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Memoirs of a Young Innkeeper

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Bret and I met in the Brookhaven College library one evening in 2006 after corresponding on Myspace for a month. Ok, I know what you're thinking, Myspace? Who knew this was only the beginning of the popularization of internet dating! It's actually not what it sounds like; I was in a major transition in life, I was about to start my last two years of college at UTD, I was exiting a relationship, I was moving in with my best friend and since I had my nose stuck in books catching up from my horrible high school education, I really had no life, other than work and school. I needed more friends, thus my search on Myspace and connecting with Bret.

Bret and I instantly connected through writing and in person. We had the same ideologies in life and the same hunger for learning and knowledge. I loved his intellect and southern charm, his kindness and gentleness. Our grander visions in life meshed so well, we became soul mates instantly, although I was stubborn at recognizing this in the beginning!

So after we met, we were attached at the hip, we took some courses together, we played soccer and worked out together, we clubbed together, which I have to stop there and say; my favorite memories were when we would dress to the nines and hit up the raunchiest nightclubs in downtown. We'd go, just us two, and dance dance dance! I love that about us, we didn't care what others thought, we liked the excitment and we liked to let loose together! Anyways, Bret was working at San Francisco Rose on Greenville and I was at Chili's when we first met so we shared common interests in bar tending and restaurants, which made our relationship easier given the long hours and late nights! At that time Bret decided to ditch college, institutionalized education just wasn't for him. He is extremely bright and given his education at Jesuit, he already had a solid foundation. Bret always said he knew he would find his path unintentionally and so his relaxed "go with it" attitude was a perfect match to my overly ambitious quest to plan for my future. Bless him, he would sit and listen to my crazy and spontaneous ideas and carefully and logically try to construct what he was getting into! Those were always loud conversations!

Since Bret and I were around each other constantly, Mirna and Bret formed a friendship of their own and we all three clicked exceptionally well from the get go! Mirna and Bret liked to poke fun at my extra sensitive, gullible and transparent ways, while Bret and I always joked of Mirna's forgetfulness, scatter brain and procrastination!! Mirna was always best at taking stabs at Bret... Bret is like his dad, you get him angry and you get bit hard. My sensitivity doesn't allow for those stabs so I always chose my jokes carefully ;) Mirna was the best roommate a girl could ask for in a best friend. She was clean, respectful, communicative and fun! If I said, "party tonight?" Mirna said, ok! If I said, "wanna make dinner," Mirna said ok! If I said, "Mirna let's go out and run naked down Henderson Ave ( with a little alcohol persuasion)," Mirna would say ok!!! She was my ultimate adventure buddy... we did it all! So when I said, Mirna let's go study in Spain, Mirna said ok ok!!!! So spring 2008, Mirna took "leave from Idle Rich Pub, I left Tecole as it was closing and opening back into Blackfriar Pub, and Bret was hired on as a barback. This was the end of an era and the beginning of a new one!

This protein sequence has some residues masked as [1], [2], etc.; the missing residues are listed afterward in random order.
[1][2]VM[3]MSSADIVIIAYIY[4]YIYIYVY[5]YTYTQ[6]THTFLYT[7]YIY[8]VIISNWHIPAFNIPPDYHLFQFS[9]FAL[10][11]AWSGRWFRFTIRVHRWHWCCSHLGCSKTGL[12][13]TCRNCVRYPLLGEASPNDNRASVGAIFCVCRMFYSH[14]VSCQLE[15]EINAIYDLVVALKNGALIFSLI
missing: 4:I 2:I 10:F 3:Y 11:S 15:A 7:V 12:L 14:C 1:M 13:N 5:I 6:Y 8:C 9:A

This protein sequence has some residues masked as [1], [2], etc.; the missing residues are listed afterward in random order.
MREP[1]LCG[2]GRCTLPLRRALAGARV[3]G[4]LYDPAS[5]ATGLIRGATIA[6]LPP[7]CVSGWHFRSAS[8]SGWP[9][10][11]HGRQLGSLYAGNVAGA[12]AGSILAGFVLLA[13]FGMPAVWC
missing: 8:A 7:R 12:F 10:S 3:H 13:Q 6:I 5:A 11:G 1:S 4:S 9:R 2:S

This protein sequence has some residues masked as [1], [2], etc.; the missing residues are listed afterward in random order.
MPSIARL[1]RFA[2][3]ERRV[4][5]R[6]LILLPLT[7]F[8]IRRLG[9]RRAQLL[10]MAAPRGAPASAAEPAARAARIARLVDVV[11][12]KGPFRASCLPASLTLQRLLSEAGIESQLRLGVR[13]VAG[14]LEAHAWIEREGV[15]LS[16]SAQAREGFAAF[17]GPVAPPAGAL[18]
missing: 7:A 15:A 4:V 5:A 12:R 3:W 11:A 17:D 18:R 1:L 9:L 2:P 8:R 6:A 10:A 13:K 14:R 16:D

Mirna and I planned to be in Spain for four months, living with a Senora, Conchita. Traveling together was a new challenge for us, because as you know, it brings out a different side of you. Our relationship was challenged immensely, but we tried to stay positive. Barcelona was a whirlwind to say the least. Parties until sunrise, then head straight to school! Fortunately, I had saved all my electives in college for my senior year and since I had such great grades, my dean allowed me to study away my senior year and take all those electives!!!!( normally you can't study abroad after junior year) so Barcelona was not about school, it was about culture, about differences and similarities, it was about recognizing human connection, as well as realizing my own potential. I met so many amazing people and took such neat classes. When traveling to Morocco we interacted with ladies at the University, we learned how they really felt about the hijab, we interacted with villages no greater than 400 people and learned the struggles they overcame just to get an education. Most students felt bad for these people who seemed to struggle, but I saw no differences in the struggles all humans face at one given time. And, I saw the struggles to be beautiful in a way, overcoming these obstacles gave these people strength and will, it also gave them bravery and stamina. Without struggle, how do you ever find peace? This was my theme throughout my trip. I quite feeling sorry for the way others lived and started to respect them for how they handled these struggles and of course their triumphs. Things we value in the west that mean so much to our every day lives, I noticed, were not missed by many in other places. Who cares about having no Walmart Supercenter, who cares about pooping in a toilet dug in the ground, who cares about having to walk miles to work and did it really matter that families lived together to save money? This was the beginning of my deep love for Cultural Anthropology.